The History of South Weber City

South Weber began in 1851 when the Watts and Bybee families arrived in the valley.  Originally, it was in Weber County.  At first, the only town at the mouth of Weber Canyon was East Weber or Easton, and it included the areas on both the north and south sides of the river.  In 1855, the Territorial Legislature divided Easton in two and gave the area on the north side of the river the designation Uintah.  The area on the south side was named South Weber.   At the same time, the Weber River was designated as the dividing line between Weber and Davis Counties and South Weber was put in Davis County.  The Town of South Weber was incorporated in 1938, and on 16 March 1971, with the population of 1,073, became a Third Class City.  Joseph Staples was the President of the Town Board when South Weber was incorporated and LeRoy Poll became the first Mayor when the City was granted Third Class status. 


South Weber is a beautiful city with the perfect combination of scenery and small-town charm.  With a current population of about 8,000 residents, 40% of those children, South Weber is expected to stay under 14,000 residents.   South Weber is home to two school, South Weber Elementary serving K-6 and Highmark Charter School serving K-9.  The geography of South Weber, nestled against the mouth of the Weber Canyon to the east, the Weber River to the north, a bluff to the south and a narrow passage into Riverdale to the west, means that growth will be limited.  Residents of South Weber enjoy many trails both within the city and in neighboring areas.  See the latest census results for South Weber City here.

You don’t have to be in South Weber long to notice that the trees all lean a little bit (or a lot!) to the west.  This is thanks to the winds that come in from the mouth of the canyon.  Wind speeds can get quite high, but it is usually reserved for the evening hours from about 10pm until 6 am.  While this does add a little bit of difficulty regarding garbage and watering lawns – its not without it’s benefits.  South Weber has very few misquitos and flies…the wind blows them all away!

If you have visted the west end of South Weber, you may notice a statue of BigFoot on a resident’s property.   This statue has become beloved by the community.  He dresses up for Halloween, you may see him wearing a hard hat during times of construction and even a mask during the pandemic.  But why is he there??

Well, that’s because according to several witnesses, he was here!  Read more about the story below:

Bigfoot Encounters article
BFRO Media Article
Deseret News Article June 2009

A Week Long Celebration!

Country Fair Days began in 1976, put together by our long-time resident Kathy Poll.  Since its inception, many hands have come to the table to make this beloved tradition live on.  Country Fair Days takes place the first week of August every year and is well known as the best week of the year!  Country Fair Days is a wonderful opportunity to get to be with your friends and neighbors and enjoy all the activities.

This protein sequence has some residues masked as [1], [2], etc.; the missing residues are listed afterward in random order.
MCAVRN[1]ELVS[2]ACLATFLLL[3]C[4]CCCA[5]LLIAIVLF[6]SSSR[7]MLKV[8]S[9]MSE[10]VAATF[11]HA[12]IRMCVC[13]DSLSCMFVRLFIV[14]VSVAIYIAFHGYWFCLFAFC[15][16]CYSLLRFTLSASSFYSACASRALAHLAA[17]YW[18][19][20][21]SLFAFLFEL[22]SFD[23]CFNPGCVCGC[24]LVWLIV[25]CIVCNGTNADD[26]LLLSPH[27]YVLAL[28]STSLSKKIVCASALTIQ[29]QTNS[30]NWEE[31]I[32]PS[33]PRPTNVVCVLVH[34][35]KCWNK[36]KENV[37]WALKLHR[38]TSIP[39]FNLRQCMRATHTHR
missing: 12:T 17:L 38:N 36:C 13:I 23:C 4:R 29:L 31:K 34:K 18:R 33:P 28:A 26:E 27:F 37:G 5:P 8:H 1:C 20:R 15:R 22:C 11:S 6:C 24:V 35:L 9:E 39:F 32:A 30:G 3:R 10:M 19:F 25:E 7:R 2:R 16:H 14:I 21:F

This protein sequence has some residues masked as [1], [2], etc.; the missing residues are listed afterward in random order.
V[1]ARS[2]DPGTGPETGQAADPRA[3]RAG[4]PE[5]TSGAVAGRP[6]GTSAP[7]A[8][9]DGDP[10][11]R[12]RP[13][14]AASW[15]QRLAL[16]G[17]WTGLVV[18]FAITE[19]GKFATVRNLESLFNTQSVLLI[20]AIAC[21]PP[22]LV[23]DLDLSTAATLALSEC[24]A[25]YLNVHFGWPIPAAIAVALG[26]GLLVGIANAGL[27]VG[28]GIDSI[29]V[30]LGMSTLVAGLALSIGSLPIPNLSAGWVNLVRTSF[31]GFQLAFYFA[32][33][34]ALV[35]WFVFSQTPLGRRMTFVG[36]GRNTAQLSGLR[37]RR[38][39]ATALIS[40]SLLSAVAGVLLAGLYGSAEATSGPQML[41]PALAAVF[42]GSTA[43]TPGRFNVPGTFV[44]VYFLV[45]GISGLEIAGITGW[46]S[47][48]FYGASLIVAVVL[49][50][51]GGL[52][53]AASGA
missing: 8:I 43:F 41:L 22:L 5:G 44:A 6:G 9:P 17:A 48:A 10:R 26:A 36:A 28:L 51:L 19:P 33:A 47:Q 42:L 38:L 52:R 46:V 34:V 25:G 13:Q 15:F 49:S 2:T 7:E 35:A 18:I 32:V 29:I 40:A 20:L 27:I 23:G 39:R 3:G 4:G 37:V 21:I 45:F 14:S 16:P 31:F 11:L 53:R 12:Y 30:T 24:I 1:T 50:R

South Weber has lots of opportunity for recreation for the outdoor and sport enthusist.  Check out our rec programs for youth or see our classes at our Family Activity Center.  If fishing is your game, be sure to visit the fisherman’s access on the east side of the city near Highway 89.    If you enjoy biking or hiking, you’re in luck!  Planning is underway to connect the Bonneville Shoreline trail with the Weber Pathways trail (currently on the west end of the city off Cottonwood Drive) creating a 220 mile network of trails for biking, walking and hiking!   South Weber has  many parks.  Canyon Meadows, located on the west end, is currently under construction to bring in new pickleball courts, a tactical bike course, baskebatll courts and more!  Also brand new to South Weber is our Dog Park, located next to the Posse Grounds.

 The South Weber Pioneer Cemetery was started as a private facility on the Firth property.  It is believed that the cemetery was abandoned after 1927 because of a high water table, due to the Weber/Davis Canal.

Cemetery maintenance was a Scout project and a community service project for many years.   The U.S. Army Reserve united worked on restoring the cemetery from 1973-1975.  Then, in the late 1970’s it was deeded to the City of South Weber (once they reached 3rd class city status) by former owner Brent Winchester, and they maintain the lawns and irrigation system.  Grave maintenance is currently a family responsibility.

The Cemetery is located south of the Old Morrisite Fort.  There is at least one burial from the White on White War of 1862.

The Morrisite War took place near the banks of the Weber River on the west end of South Weber.  There is a memorial placed at the location of 475 E and Old Fort Road.

In June of 1862, a posse of 500 men stood on the bluffs in Weber County near Kingston Fort with cannons set ready to fire on nearly 500 disciples of prophet and leader Joseph Morrisite.   A firefight would soon breakout killing Morriste and a number of his followers.   Read more of this battle story below.

Interesting fact – a resident in South Weber has an original cannonball from the Morriste war!

Utah Humanities Article
BYU Scholars Archive – Henry Orville Holly Student Thesis (1966).
Utah History Encyclopedia

Find a collection of personal histories from residents who have lived in South Weber.

Ivan J. Ray

 

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